Understanding the destabilization mechanisms in bedrock and overburden layer slopes influenced by both rainfall and seismic activity is of significant engineering importance. A series of large-scale shaking table model tests was conducted to investigate the instability evolution in bedrock and overburden layer slopes after rainfall and seismic events. This study identifies and assesses degradation modes based on spatial deformation characteristics and slope surface displacement patterns. It integrates soil stress-strain behavior, permeability characteristics, seismic stress distribution, and slope deformation characteristics to explore the deformation mechanisms in bedrock and overburden layer slopes after rainfall and seismic events. The results indicate: (1) During rainfall, saturation significantly increases at the slope crest and toe, leading to notable strength degradation without significant overall deformation. However, during seismic activity, the slope crest initially experiences sliding failure, evolving into multi-stage sliding instability. (2) Macroscopic damage occurs suddenly, and the spatial strain distribution within the slope better identifies the evolution of plastic zone expansion, penetration, and instability. (3) The slope’s instability evolution pattern, analyzed by residual displacement ratios, aligns well with the spatial strain evolution within the soil, showing greater sensitivity in identifying the slope’s damage state compared to cumulative displacement. (4) Changes in moisture content affect soil mechanical properties, and post-rainfall infiltration field distribution affects the slope’s overall mechanical behavior and the transmission and spatial distribution of seismic stress. Soil mechanical properties and dynamic stress spatial characteristics determine the slope’s failure modes.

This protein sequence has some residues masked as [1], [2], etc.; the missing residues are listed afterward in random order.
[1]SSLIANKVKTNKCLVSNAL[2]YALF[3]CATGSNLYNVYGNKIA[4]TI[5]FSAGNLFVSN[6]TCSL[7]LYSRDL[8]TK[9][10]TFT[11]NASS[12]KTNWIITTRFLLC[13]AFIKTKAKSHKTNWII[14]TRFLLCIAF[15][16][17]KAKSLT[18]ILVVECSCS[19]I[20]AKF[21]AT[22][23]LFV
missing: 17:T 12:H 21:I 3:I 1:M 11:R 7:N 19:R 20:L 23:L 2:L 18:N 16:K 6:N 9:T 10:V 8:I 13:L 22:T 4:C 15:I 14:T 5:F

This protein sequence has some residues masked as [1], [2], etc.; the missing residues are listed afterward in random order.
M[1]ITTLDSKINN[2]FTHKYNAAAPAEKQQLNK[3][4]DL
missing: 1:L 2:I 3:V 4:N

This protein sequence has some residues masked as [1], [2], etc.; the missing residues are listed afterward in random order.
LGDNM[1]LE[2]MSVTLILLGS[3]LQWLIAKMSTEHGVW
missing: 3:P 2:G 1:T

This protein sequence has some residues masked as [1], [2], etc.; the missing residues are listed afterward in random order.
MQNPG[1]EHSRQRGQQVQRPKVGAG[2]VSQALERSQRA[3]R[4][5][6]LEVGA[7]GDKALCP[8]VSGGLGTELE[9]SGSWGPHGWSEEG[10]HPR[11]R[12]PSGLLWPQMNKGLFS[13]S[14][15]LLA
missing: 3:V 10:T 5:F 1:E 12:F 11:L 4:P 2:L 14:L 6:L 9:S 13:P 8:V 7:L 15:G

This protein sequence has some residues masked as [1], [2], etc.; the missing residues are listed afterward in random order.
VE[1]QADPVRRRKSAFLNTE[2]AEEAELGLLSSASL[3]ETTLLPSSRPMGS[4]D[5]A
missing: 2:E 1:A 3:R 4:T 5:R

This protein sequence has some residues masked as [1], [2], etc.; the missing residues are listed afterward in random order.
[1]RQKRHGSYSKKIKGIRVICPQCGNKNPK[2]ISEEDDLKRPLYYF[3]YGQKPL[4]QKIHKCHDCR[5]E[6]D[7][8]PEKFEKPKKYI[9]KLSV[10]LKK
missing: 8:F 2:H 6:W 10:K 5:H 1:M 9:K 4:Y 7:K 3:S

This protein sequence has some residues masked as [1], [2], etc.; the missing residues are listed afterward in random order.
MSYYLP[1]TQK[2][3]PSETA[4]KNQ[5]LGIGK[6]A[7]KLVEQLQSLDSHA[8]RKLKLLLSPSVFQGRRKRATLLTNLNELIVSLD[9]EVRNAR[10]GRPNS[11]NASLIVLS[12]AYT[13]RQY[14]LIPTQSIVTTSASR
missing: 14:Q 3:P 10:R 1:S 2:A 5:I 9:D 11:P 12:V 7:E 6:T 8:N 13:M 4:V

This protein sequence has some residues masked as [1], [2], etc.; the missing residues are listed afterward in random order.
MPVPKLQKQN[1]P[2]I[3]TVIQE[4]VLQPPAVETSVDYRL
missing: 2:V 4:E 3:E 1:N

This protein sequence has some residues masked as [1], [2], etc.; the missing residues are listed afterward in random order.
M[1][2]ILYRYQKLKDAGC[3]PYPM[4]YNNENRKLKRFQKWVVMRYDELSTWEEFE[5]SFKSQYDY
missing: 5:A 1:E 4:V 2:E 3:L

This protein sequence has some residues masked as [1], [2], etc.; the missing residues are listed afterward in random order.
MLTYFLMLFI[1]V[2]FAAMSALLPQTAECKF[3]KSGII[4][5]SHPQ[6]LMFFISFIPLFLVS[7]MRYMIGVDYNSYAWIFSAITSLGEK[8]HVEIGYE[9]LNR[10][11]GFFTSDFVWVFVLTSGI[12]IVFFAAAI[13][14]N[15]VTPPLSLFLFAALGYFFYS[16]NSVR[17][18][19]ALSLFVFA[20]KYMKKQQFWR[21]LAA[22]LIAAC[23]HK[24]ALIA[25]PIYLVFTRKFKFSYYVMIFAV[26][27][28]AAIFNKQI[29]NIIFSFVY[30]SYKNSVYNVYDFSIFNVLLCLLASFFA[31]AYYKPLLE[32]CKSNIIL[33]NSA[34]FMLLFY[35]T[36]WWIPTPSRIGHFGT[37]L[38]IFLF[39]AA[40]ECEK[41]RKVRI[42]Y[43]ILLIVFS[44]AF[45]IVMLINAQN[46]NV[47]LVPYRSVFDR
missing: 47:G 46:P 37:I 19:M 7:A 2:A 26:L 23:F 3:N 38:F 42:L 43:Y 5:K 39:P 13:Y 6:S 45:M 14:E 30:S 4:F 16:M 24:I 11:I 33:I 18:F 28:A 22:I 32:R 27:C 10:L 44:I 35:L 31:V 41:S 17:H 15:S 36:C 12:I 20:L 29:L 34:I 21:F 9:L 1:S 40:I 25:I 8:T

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Study on the magnetic field response law of sandstone during deformation and failure
YIN Shan, SONG Da-zhao, WANG En-yuan, HE Xue-qiu, LI Zhong-hui, LIU Xiao-fei, LIU Yu-bing,